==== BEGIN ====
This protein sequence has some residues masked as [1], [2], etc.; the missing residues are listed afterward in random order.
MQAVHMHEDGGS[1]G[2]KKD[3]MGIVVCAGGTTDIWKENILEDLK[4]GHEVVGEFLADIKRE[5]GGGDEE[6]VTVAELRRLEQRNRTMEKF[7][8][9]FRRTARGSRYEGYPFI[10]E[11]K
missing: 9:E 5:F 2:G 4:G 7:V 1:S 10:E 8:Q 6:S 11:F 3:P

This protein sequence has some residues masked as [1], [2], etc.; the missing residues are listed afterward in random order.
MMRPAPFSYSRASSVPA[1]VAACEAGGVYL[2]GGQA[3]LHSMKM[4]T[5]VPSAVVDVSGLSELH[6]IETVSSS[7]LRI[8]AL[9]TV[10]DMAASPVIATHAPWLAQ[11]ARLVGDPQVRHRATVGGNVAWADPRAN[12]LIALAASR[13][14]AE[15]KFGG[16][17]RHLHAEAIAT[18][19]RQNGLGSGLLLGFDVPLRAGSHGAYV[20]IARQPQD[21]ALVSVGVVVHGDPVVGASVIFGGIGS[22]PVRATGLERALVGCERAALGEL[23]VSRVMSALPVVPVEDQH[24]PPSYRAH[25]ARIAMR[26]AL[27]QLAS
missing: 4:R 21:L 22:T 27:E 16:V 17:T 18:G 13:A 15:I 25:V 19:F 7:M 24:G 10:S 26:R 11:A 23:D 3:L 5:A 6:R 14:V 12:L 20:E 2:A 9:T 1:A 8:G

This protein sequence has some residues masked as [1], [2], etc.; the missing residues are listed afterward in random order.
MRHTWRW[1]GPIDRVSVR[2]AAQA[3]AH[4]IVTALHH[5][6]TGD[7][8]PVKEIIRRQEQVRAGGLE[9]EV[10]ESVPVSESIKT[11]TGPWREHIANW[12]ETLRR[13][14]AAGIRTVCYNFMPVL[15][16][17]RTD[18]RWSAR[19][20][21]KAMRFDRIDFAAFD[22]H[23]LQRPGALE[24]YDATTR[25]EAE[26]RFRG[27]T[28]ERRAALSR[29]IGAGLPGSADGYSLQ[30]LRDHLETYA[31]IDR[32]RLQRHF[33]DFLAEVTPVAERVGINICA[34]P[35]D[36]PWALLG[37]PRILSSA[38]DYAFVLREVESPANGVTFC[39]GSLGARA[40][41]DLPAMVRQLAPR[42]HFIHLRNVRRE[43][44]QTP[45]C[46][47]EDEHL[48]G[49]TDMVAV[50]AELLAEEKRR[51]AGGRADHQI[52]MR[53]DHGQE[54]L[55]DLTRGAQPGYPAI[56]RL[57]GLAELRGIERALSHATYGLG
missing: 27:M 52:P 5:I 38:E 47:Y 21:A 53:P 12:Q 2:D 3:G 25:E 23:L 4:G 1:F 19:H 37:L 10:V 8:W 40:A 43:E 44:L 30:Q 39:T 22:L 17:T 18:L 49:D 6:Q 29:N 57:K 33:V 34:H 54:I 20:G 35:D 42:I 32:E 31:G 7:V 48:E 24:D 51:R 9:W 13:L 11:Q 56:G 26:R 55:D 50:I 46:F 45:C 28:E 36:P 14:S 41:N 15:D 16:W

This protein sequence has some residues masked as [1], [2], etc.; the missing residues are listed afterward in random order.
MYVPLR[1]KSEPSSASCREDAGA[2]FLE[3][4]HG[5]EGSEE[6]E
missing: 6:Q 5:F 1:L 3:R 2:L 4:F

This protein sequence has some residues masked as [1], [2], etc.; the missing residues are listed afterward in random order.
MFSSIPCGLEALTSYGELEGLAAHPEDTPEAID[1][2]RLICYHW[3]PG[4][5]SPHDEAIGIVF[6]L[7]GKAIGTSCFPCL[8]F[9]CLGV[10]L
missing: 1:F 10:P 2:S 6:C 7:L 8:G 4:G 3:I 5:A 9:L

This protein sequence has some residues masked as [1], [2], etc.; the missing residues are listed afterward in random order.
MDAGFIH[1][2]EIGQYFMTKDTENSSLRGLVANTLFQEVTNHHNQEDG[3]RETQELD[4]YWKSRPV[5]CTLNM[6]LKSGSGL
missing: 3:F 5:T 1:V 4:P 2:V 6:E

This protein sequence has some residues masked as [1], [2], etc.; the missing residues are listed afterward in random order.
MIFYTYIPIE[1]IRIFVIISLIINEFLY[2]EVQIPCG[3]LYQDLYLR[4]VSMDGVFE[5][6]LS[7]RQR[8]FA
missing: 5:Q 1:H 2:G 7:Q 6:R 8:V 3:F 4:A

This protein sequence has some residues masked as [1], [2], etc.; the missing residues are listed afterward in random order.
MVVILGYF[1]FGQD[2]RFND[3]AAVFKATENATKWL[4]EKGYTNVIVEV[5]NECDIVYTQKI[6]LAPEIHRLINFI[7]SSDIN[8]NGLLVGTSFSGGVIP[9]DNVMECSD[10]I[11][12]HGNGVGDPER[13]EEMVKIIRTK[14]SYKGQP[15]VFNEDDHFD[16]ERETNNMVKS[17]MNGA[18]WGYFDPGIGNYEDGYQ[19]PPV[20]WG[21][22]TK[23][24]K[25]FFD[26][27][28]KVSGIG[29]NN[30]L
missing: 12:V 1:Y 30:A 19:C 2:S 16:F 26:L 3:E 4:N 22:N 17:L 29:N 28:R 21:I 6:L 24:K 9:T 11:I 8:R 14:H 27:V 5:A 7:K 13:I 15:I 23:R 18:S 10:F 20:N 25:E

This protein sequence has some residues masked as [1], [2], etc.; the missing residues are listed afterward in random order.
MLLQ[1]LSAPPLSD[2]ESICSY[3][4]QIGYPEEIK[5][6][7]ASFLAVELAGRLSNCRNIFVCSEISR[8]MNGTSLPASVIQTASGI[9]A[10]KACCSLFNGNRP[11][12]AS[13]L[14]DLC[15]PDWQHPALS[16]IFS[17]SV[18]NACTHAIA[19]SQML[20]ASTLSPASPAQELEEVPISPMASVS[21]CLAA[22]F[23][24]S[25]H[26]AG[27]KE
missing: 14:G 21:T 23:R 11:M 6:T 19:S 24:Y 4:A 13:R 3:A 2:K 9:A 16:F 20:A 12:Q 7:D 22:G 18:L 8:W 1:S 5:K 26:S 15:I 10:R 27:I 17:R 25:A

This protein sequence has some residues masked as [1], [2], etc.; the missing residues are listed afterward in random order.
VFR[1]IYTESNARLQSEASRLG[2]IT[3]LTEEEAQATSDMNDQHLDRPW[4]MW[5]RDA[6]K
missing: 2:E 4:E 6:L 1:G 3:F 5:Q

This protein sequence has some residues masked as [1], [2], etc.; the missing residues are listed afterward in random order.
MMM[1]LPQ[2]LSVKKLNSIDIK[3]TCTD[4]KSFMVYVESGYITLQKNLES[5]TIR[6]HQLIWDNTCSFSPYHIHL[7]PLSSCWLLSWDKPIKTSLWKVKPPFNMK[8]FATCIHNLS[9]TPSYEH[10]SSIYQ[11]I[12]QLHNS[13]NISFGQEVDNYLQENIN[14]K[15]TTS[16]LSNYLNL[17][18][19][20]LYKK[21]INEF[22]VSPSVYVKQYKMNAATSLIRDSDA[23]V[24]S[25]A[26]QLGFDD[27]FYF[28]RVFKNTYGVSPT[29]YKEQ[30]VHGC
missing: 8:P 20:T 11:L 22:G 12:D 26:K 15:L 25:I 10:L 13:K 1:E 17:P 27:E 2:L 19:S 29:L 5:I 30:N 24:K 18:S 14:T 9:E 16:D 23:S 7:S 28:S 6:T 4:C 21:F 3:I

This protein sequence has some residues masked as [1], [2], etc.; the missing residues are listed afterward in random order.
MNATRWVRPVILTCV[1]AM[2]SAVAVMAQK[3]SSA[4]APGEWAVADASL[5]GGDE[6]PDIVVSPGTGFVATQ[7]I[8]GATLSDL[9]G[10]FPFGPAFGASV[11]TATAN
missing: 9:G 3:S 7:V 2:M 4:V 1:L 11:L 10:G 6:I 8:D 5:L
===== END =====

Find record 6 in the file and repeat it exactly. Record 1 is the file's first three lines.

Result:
This protein sequence has some residues masked as [1], [2], etc.; the missing residues are listed afterward in random order.
MDAGFIH[1][2]EIGQYFMTKDTENSSLRGLVANTLFQEVTNHHNQEDG[3]RETQELD[4]YWKSRPV[5]CTLNM[6]LKSGSGL
missing: 3:F 5:T 1:V 4:P 2:V 6:E